One hint scientists do have is that a rabies victim will lose its sense of fear, which allows it to bite more easily.
While the behavior has been well understood, further advancement in actually treating rabies has been stalled by this lack of the knowledge on how it works. So, we can vaccinate to prevent. But once someone is infected, there is little medicine can do to reverse the effects, and rabies quickly becomes a death sentence for its host.
Rabies research is made even more difficult by the fact that in order to even test for rabies, scientists can only look at the brain of a deceased and infected animal. There is no blood or saliva test available.
Details of the New Findings
Previous research conducted throughout the 1980s and 1990s did discover that the virus binds to and interacts with certain muscle receptors in the brain which receive signals for muscle contractions. After hijacking the muscles and nerve cells, the virus then replicates itself and makes its way to the brain by traveling up the nerves and other tissues.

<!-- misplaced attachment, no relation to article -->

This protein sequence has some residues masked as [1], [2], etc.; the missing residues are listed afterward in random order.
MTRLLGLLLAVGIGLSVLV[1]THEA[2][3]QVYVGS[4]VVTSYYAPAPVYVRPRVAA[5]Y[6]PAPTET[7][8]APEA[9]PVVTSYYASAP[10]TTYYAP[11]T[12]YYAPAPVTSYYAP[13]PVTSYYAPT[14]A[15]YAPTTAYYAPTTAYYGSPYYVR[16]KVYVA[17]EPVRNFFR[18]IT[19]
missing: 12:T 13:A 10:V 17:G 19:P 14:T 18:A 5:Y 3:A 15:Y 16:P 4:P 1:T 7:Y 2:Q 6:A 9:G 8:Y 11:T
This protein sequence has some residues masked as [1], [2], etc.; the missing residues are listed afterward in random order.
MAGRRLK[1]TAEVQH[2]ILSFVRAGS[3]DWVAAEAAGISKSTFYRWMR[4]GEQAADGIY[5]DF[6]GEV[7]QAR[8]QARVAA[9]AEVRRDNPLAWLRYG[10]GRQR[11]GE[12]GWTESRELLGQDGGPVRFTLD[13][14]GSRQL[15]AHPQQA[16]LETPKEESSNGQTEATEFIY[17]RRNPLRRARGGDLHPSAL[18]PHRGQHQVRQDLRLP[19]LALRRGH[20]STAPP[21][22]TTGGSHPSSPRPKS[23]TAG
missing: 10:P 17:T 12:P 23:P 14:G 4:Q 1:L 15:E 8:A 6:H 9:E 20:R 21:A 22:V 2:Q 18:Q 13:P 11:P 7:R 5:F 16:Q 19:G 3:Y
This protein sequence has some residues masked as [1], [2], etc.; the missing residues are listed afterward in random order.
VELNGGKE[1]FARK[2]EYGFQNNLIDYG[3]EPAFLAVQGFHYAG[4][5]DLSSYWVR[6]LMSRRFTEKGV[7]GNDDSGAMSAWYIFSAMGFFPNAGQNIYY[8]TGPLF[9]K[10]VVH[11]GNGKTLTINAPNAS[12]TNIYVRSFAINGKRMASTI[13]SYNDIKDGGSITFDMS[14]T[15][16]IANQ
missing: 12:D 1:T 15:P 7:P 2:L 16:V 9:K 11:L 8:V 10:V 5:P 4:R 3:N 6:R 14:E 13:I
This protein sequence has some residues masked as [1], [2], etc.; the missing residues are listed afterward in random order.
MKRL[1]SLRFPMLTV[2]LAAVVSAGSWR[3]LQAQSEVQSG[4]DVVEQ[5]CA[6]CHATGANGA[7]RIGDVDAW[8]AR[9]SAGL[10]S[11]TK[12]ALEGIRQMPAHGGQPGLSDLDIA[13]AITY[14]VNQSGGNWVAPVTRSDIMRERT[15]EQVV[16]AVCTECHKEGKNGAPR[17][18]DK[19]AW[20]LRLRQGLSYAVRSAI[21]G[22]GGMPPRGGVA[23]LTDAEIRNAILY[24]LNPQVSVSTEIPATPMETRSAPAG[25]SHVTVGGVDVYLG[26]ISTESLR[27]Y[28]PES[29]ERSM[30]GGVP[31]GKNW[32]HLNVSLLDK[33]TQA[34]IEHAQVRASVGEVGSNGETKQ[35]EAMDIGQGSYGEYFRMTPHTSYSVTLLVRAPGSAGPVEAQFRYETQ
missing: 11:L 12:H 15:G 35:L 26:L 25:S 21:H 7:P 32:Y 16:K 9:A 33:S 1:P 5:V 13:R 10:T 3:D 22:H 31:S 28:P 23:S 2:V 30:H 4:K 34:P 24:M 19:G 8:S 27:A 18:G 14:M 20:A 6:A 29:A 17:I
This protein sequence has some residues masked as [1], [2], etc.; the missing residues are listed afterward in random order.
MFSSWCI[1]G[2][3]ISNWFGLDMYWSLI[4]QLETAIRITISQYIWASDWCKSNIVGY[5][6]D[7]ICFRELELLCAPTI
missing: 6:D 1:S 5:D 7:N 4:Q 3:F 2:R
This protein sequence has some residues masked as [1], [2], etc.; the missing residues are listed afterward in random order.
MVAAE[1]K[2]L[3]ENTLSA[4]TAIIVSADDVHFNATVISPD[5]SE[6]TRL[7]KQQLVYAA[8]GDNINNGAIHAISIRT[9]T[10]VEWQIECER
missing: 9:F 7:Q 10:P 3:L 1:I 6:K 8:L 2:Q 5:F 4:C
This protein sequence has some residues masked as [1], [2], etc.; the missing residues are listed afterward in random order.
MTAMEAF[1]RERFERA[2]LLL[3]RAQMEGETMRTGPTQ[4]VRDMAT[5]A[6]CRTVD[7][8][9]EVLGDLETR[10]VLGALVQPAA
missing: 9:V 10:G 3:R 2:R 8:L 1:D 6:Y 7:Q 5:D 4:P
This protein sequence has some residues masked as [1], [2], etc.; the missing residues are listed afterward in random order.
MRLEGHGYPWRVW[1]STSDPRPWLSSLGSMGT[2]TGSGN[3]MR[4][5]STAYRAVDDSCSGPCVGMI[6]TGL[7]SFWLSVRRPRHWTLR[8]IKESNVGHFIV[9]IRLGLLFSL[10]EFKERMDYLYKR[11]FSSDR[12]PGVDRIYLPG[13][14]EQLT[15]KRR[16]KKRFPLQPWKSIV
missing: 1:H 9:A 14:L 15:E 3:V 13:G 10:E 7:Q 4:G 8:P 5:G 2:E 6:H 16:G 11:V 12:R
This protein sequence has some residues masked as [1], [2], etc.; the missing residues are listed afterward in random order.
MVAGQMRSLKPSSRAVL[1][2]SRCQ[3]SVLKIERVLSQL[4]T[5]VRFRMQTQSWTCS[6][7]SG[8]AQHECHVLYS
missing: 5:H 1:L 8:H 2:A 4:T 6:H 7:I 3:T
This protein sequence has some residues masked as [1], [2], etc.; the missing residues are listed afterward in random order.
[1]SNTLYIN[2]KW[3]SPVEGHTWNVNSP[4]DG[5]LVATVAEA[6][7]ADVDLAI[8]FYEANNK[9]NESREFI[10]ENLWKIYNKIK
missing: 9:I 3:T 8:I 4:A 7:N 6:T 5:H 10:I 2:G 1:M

“Our study provides, for the first time, a detailed molecular mechanism for how an infectious agent induces specific behaviors.”
Further research then made a connection between the rabies virus and some amino acids; researchers found that rabies contains a string of amino acids which is almost identical to a string found in snake venom. This string of amino acids in snake venom inhibits nicotinic acetylcholine receptors in the brain.
Hueffer collaborated with Dr. Marvin Schulte, who is an expert on nicotine receptors at the University of the Sciences in Philadelphia. They combined their knowledge and recent findings and made an important connection.
These nicotinic acetylcholine receptors bind to the virus in muscles, and are also found in the brain. The scientists concluded that the same thing could occur in the brain that was occurring in the muscles. So, when a snake bites its victim and the venom acts to modify (inhibit) muscle behavior by interfering with signals being sent by the brain, then the rabies virus could be behaving in a similar fashion to influence overall behavior of the host.
Hueffer then collaborated with Professor Michael Harris to come up with experiments to demonstrate whether the rabies virus glycoprotein containing those specific amino acid strings could effectively alter behavior in mammals.